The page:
There are 23 million refugees around the world, with 1.2 million in need of resettlement outside of their home country or region.
In 2017, Mennonite Central Committee (MCC) helped groups resettle 442 people through the Blended Visa Officer Referred (BVOR) program. That was about one-third of all people who arrived in Canada in that category.
The BVOR program is designed to resettle refugees identified by the United Nations High Commissioner for Refugees (UNHCR) office and submitted to Canadian visa offices. These refugees are selected for resettlement because they are the most vulnerable in their location. They are often in need of protection, have medical conditions or are part of women-headed households. Immigration, Refugees and Citizenship Canada, as well as private sponsors, financially support the newcomers when they land in Canada.
Daria Soltysiak, a communications professional, is a member of one such private sponsorship group. She and a group of four other Albertans are helping Esperance and Christian Manwengwe and their four children adjust to life in Calgary. The family, which is originally from the Democratic Republic of Congo, moved to Canada in December 2017.
Soltysiak says it felt like a moral obligation to welcome this family. “I think that anyone can look on the news and see what’s happening around the world,” she says. “For me, there was a desire to support and help in some small way.
Christian Manwengwe says the assistance of the sponsorship group is appreciated. “Our sponsors are really helpful,” he says. “We like Canada so far and the time we’ve spent here. Calgary is good because I feel it’s a secure place for me and my family.”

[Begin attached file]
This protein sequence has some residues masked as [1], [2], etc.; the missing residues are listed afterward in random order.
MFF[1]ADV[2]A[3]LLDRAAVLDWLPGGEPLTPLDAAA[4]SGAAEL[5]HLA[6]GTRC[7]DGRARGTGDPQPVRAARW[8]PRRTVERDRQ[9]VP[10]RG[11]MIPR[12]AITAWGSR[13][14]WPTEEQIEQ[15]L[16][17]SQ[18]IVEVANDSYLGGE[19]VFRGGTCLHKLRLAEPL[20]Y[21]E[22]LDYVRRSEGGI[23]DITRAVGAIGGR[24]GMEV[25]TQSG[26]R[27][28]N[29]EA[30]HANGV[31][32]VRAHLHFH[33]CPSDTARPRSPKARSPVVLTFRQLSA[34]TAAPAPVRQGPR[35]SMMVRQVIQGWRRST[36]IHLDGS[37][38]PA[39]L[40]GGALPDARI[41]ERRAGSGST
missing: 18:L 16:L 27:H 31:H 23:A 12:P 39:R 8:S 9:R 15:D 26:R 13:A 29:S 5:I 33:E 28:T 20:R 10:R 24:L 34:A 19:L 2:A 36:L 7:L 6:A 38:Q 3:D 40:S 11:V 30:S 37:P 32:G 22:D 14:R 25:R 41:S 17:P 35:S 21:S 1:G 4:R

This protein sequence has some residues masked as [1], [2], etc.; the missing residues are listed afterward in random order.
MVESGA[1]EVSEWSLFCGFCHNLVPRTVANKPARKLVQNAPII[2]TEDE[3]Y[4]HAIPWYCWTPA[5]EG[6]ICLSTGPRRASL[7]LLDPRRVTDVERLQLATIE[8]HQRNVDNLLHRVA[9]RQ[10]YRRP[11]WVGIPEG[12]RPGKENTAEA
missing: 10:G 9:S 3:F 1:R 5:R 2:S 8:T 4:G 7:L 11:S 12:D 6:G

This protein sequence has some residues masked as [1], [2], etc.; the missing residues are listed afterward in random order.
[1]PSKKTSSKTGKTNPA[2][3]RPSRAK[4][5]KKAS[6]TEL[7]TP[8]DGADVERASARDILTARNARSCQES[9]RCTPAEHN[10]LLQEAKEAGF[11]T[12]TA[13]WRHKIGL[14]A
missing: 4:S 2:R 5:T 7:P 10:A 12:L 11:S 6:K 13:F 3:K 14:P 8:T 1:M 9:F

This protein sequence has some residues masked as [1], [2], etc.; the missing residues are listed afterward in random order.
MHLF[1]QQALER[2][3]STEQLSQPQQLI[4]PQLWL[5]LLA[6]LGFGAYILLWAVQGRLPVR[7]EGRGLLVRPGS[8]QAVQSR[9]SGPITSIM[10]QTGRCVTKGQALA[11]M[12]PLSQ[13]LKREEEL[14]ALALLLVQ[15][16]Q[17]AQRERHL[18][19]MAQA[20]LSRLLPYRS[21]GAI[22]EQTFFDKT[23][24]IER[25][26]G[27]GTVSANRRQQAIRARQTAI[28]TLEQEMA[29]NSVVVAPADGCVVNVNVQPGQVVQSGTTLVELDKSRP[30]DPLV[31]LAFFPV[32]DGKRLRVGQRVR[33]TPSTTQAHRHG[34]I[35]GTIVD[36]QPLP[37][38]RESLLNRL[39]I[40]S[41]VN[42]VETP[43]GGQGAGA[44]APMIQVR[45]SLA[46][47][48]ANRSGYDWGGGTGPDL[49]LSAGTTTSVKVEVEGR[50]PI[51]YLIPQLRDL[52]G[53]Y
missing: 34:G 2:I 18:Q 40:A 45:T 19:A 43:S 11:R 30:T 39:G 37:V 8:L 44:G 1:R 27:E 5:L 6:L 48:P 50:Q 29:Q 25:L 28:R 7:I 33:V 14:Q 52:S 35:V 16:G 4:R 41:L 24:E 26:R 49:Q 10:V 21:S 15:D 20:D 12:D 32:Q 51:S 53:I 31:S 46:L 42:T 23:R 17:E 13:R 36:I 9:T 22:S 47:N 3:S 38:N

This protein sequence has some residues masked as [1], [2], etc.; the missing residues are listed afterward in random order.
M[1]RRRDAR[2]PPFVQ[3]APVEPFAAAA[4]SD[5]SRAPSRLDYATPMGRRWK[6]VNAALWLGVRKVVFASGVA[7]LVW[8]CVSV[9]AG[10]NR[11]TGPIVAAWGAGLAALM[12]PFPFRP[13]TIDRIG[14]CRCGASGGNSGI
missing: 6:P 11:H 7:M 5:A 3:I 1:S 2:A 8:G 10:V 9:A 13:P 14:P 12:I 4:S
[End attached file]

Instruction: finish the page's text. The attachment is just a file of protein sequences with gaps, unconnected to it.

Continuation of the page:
Brian Dyck, MCC Canada’s national migration and resettlement coordinator, says that prioritizing BVOR refugees is a way of partnering with the UN and Canadian government to ensure the best outcomes for vulnerable people. However, deciding who to recommend for resettlement is a difficult job, he says. That’s why it’s important to have UNHCR staff who can see the impact of these decisions.
“We, as MCC, want to help UNHCR out with the overwhelming numbers of refugees,” he says. “There are people who are overseas and see the broader picture in a refugee hosting situation. It’s important having them help us decide where resettlement makes the biggest impact for the people on the ground there.”
According to Michael Casasola, a senior resettlement officer with UNHCR, privately sponsored refugees tend to achieve better outcomes because of the social network they have. “It’s critical for [private sponsors] to understand that they have made it possible for refugees to find a new home and a new opportunity,” he says. “You’re not simply providing financial support, you’re also welcoming that person into your community.”
This year the Canadian government hopes to resettle 1,500 BVOR refugees in Canada. To learn more about taking part in this program or privately sponsoring refugees through MCC, contact your local MCC office or visit https://mcccanada.ca/learn/what/refugees/sponsorship.
The private sponsorship group welcomes Christian and Esperance Manwengwe to Calgary last December. (Photo courtesy of Daria Soltysiak)